About Alumni

Class Notes: Q&A with Denise Grills ’80

Denise Grills ’80 has come a long way from the days of staying overnight in UM’s Liberal Arts Building basement, waiting for her programming printouts as a business and computer science student.  

Now vice president of a major technology company, Grills has spent 35 years working her way to the top of her field as manager of a global team.

Passionate about career growth, she also is a major proponent of UM’s Women’s Leadership Initiative, a yearlong leadership training and network-building program specifically focused on accelerating females into impactful careers.

Grills offers insight into the role of women in the workforce and in the community and her own career path as a leader in the field of technology.

UM alumna Denise GrillsWhat was your experience as a female computer science and business major at UM?

When I was at UM during 1976-80, there were female students in the business school, but definitely not in the computer science classes. I remember one class of about 80 students that included only one other woman besides me. I had to phone the professor one day, and he asked, “Are you the blonde or the brunette?” I guess it was pretty obvious we were the minority. 

My struggle at that time was convincing myself that I was as smart as everyone else. I remember getting my grade back on a challenging computer science exam and realizing I had one of the top scores. It was definitely an I-can-do-this moment.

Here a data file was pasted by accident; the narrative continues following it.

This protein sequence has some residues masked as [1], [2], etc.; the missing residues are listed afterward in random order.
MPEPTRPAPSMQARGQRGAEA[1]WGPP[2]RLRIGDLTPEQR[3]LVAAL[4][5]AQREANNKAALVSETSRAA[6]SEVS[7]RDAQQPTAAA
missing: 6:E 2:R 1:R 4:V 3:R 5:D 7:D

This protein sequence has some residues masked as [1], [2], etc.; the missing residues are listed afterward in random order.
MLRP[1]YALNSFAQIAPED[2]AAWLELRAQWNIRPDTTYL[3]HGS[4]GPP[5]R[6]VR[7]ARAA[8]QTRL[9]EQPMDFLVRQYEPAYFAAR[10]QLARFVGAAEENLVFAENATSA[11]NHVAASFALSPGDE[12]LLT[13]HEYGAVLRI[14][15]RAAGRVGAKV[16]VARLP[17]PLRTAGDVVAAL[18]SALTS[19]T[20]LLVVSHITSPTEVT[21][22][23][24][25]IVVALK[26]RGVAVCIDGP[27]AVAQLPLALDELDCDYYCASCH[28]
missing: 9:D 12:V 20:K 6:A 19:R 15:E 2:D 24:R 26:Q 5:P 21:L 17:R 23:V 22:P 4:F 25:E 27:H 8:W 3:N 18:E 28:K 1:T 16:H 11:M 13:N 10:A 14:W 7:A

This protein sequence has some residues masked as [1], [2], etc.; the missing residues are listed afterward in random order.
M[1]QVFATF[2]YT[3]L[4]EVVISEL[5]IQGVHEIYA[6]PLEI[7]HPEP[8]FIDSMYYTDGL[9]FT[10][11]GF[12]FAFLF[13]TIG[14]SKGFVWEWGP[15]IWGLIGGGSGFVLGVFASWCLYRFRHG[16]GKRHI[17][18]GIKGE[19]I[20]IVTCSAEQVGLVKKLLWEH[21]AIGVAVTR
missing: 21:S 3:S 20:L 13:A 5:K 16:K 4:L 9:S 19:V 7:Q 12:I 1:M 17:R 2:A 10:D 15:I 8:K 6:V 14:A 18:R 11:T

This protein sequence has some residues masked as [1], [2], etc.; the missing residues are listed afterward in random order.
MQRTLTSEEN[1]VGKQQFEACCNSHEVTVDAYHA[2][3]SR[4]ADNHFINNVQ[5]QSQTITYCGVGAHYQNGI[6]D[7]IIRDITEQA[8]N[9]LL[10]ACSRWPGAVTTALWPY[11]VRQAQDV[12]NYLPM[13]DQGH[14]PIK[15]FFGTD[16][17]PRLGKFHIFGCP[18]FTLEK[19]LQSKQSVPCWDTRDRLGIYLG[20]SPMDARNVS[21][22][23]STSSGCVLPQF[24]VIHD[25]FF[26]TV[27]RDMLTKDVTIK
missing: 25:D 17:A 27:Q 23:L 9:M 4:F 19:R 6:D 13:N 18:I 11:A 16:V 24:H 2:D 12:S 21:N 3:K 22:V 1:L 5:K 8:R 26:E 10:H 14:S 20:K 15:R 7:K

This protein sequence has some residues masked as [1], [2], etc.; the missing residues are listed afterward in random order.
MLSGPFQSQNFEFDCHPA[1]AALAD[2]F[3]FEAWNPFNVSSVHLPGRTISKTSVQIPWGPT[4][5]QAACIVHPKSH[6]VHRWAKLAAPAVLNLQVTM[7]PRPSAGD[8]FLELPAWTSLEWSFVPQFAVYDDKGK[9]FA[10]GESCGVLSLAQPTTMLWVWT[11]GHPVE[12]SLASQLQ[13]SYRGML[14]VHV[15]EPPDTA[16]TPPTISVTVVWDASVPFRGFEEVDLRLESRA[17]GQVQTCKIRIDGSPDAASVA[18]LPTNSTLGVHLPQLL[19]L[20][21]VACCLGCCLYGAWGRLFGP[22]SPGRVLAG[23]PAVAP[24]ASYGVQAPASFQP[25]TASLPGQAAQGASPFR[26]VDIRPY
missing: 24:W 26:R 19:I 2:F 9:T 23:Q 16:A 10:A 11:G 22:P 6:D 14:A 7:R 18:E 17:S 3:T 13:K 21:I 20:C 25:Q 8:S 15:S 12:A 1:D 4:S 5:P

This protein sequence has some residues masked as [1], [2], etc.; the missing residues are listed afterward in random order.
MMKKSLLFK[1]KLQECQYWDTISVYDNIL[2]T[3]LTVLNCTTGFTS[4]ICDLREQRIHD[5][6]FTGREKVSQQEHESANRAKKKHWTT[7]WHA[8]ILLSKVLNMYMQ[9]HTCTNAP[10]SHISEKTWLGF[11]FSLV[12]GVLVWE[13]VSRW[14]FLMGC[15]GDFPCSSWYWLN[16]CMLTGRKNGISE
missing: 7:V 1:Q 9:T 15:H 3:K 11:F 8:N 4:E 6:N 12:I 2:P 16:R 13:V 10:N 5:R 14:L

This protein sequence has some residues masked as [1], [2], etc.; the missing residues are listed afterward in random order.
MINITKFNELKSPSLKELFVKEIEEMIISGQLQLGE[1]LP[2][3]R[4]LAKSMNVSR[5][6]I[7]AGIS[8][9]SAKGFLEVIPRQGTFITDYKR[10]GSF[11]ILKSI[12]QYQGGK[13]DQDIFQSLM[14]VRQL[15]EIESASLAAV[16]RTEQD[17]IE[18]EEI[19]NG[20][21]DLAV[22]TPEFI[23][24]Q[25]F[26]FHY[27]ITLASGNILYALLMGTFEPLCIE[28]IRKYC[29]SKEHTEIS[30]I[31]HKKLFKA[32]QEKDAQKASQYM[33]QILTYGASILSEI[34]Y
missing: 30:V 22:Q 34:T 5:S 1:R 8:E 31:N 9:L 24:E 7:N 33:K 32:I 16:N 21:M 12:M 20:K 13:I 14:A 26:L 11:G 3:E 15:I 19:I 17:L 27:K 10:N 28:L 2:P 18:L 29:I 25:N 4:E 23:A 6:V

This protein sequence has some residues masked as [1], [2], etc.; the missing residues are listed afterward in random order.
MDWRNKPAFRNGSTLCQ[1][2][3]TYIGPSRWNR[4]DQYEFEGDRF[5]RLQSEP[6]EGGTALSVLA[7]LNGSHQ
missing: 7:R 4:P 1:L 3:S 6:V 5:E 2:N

How have you been involved with the Women’s Leadership Initiative?

I serve as an adviser to WLI. I initially coached the first cohort. That first cohort of amazing women responded by focusing on their development and overcoming the many roadblocks they were encountering in their lives and careers, such as male-dominated departments and meetings. There were a couple of women who made changes in their relationships, and most gained confidence. It was so fantastic to see them blossom, and I am so proud of the accomplishments of these first cohorts and the benefits the University has received.

How was your desire to become involved impacted by your background?

Since my three sisters and I all graduated from UM and have had successful lives and careers, I definitely want to give back to the University. I owe all my success in life and my career to my family and UM. My UM education gave me the path to pursue a Master of Business Administration degree, and I met my husband of 34 years. 

As a young first-generation college student, my hope was to find a good job and travel. Never did I imagine that traveling for business would enable me to see the Taj Mahal, Great Wall of China, Eiffel Tower and so many other exciting sites around the world. Not only have I been able to support my family, but now am able to help others in return. 

As a manager for over 20 years, I have worked with my staff to help them to be successful and balance work-life. Many of my former employees come back to me for mentoring, and it is one of the most enjoyable things I do. I hope I can help the WLI cohort through many of the stumbling blocks I have encountered and give them encouragement and the skills to keep going.